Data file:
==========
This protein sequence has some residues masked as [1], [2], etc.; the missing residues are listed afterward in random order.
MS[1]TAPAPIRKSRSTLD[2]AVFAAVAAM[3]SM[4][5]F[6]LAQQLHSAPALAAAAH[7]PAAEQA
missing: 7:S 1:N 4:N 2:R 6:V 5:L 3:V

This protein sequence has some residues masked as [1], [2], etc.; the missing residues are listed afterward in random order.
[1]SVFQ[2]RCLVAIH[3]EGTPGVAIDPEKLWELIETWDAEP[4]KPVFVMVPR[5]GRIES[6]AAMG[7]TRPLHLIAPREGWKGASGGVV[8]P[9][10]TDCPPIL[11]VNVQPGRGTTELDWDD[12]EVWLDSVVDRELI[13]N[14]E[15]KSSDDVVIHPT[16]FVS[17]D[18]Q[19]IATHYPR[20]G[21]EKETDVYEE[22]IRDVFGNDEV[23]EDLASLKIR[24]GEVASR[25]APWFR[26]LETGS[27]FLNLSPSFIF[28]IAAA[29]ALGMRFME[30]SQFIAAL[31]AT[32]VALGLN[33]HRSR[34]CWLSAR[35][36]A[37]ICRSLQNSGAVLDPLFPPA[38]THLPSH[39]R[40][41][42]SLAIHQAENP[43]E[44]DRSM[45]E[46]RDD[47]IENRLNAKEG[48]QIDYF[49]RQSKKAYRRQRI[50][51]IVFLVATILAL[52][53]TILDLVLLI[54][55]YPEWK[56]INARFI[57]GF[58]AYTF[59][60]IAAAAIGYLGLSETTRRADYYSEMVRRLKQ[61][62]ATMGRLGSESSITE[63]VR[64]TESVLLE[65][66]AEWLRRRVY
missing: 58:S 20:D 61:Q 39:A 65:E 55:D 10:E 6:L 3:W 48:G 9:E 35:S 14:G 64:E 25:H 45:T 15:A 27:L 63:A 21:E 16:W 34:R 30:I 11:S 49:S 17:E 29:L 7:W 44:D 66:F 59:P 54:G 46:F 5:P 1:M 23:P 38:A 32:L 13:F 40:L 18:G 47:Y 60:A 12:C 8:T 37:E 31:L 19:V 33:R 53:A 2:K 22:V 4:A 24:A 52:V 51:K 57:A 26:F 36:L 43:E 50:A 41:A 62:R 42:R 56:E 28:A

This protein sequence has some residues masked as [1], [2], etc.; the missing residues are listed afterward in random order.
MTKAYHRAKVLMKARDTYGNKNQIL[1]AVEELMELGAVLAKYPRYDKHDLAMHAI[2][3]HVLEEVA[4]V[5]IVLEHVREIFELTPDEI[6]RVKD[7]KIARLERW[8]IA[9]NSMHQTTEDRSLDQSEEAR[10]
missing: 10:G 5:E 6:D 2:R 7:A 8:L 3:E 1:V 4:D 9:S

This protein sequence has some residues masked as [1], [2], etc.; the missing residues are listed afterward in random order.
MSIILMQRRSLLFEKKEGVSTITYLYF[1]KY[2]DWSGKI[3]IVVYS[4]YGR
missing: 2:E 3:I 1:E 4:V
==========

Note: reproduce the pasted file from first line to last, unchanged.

This protein sequence has some residues masked as [1], [2], etc.; the missing residues are listed afterward in random order.
MS[1]TAPAPIRKSRSTLD[2]AVFAAVAAM[3]SM[4][5]F[6]LAQQLHSAPALAAAAH[7]PAAEQA
missing: 7:S 1:N 4:N 2:R 6:V 5:L 3:V

This protein sequence has some residues masked as [1], [2], etc.; the missing residues are listed afterward in random order.
[1]SVFQ[2]RCLVAIH[3]EGTPGVAIDPEKLWELIETWDAEP[4]KPVFVMVPR[5]GRIES[6]AAMG[7]TRPLHLIAPREGWKGASGGVV[8]P[9][10]TDCPPIL[11]VNVQPGRGTTELDWDD[12]EVWLDSVVDRELI[13]N[14]E[15]KSSDDVVIHPT[16]FVS[17]D[18]Q[19]IATHYPR[20]G[21]EKETDVYEE[22]IRDVFGNDEV[23]EDLASLKIR[24]GEVASR[25]APWFR[26]LETGS[27]FLNLSPSFIF[28]IAAA[29]ALGMRFME[30]SQFIAAL[31]AT[32]VALGLN[33]HRSR[34]CWLSAR[35][36]A[37]ICRSLQNSGAVLDPLFPPA[38]THLPSH[39]R[40][41][42]SLAIHQAENP[43]E[44]DRSM[45]E[46]RDD[47]IENRLNAKEG[48]QIDYF[49]RQSKKAYRRQRI[50][51]IVFLVATILAL[52][53]TILDLVLLI[54][55]YPEWK[56]INARFI[57]GF[58]AYTF[59][60]IAAAAIGYLGLSETTRRADYYSEMVRRLKQ[61][62]ATMGRLGSESSITE[63]VR[64]TESVLLE[65][66]AEWLRRRVY
missing: 58:S 20:D 61:Q 39:A 65:E 55:D 10:E 6:L 3:W 48:G 9:E 35:S 14:G 64:E 25:H 45:T 15:A 27:L 63:A 21:E 16:W 34:R 30:I 11:S 49:S 17:E 29:L 7:W 44:D 66:F 59:P 54:G 46:F 5:P 1:M 23:P 38:A 32:L 13:F 40:L 18:G 47:Y 60:A 12:C 8:T 37:E 31:L 19:V 33:R 53:A 2:K 22:V 4:A 24:A 52:V 51:K 57:A 26:F 36:L 43:E 50:A 41:A 62:R 42:R 56:E 28:A

This protein sequence has some residues masked as [1], [2], etc.; the missing residues are listed afterward in random order.
MTKAYHRAKVLMKARDTYGNKNQIL[1]AVEELMELGAVLAKYPRYDKHDLAMHAI[2][3]HVLEEVA[4]V[5]IVLEHVREIFELTPDEI[6]RVKD[7]KIARLERW[8]IA[9]NSMHQTTEDRSLDQSEEAR[10]
missing: 10:G 5:E 6:D 2:R 7:A 8:L 3:E 1:V 4:D 9:S

This protein sequence has some residues masked as [1], [2], etc.; the missing residues are listed afterward in random order.
MSIILMQRRSLLFEKKEGVSTITYLYF[1]KY[2]DWSGKI[3]IVVYS[4]YGR
missing: 2:E 3:I 1:E 4:V